How do you see the future of champagne, considering the global economic contexts?

Even if there are uncertainties over global growth, the champagne production of about 300 million bottles is tiny compared to the world’s demand for sparkling wine. Today China, with Hong Kong and Taiwan, consumes 4.5 million bottles of champagne per year, versus 1.5 million a decade ago. We can imagine that in 10 years, China will consume 15 million bottles, which corresponds to the consumption in the US a decade ago (now almost 24 million bottles). I think that our growth will continue to spread worldwide and will allow champagne to maintain a reasonable price to share the profits between vine growers, producers, and traders.

According to several key players in Champagne, brand legitimacy must first be created in France, the main champagne market. What does France represent for Barons de Rothschild?

We started in France later, in 2011, once we had a good exposure abroad with good feedback from our customers. After we sold to the best restaurants in Asia and to the best wine shops and restaurants in Europe outside of France, quite a lot of French people became interested in our champagnes. They saw our wines in Hong Kong, Tokyo, Shanghai, Malaysia, Seoul, Spain, Italy, Switzerland, Germany, and Denmark. Today France represents a solid market for us.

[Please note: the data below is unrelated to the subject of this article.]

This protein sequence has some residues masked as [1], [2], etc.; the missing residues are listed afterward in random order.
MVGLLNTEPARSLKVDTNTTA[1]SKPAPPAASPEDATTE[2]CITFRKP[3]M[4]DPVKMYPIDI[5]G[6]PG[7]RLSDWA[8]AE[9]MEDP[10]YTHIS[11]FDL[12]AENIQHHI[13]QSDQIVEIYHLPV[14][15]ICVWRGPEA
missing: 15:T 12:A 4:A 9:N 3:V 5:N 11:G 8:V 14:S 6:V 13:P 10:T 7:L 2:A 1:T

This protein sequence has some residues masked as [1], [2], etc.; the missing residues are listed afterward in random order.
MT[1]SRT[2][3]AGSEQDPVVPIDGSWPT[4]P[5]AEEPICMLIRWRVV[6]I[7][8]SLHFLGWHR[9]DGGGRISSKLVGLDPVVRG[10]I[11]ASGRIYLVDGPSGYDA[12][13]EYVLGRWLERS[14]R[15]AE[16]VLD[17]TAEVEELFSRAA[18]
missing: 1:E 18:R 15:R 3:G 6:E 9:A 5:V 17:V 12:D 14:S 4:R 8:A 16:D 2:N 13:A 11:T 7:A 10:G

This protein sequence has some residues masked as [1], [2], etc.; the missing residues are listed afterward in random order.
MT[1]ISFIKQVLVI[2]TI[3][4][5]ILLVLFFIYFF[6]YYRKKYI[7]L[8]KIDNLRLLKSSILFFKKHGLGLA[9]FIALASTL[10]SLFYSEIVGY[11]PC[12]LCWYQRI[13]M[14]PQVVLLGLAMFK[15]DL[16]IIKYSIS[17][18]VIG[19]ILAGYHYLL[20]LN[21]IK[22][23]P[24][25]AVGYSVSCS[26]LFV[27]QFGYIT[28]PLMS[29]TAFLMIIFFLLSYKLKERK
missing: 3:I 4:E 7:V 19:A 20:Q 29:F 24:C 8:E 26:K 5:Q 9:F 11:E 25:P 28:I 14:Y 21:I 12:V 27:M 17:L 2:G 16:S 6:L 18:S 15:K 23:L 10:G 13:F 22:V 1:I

You worked in Champagne and in other wine regions. Is champagne different from the rest of the wine world?

Yes, the codes are different. Wine carries more technicalities when dealing with consumers. I spent nine years working in the Rhône Valley where I was often asked if Grenaches had 15 or 12-meter long roots, if it was on clay soil or sandy clay soil, if we were to harvest at 5,000 or 4,900 feet/hectare. Champagne consumers don’t have so many technical questions about the wines. They are looking for other things, like the festive spirit, the show, the shining and sparkling aspect of champagne. These codes are closer to the world of spirits rather than wine. But it doesn’t affect the inherent quality of the product. And champagne consumers are becoming more interested in learning the technical notions than before.

Champagne consumers are becoming more interested in learning the technical notions than before

What would life be like without champagne?

Life without champagne would be sad because there is always a special emotion in all the events that are celebrated with champagne, and if we didn’t have it, many people would be unhappy.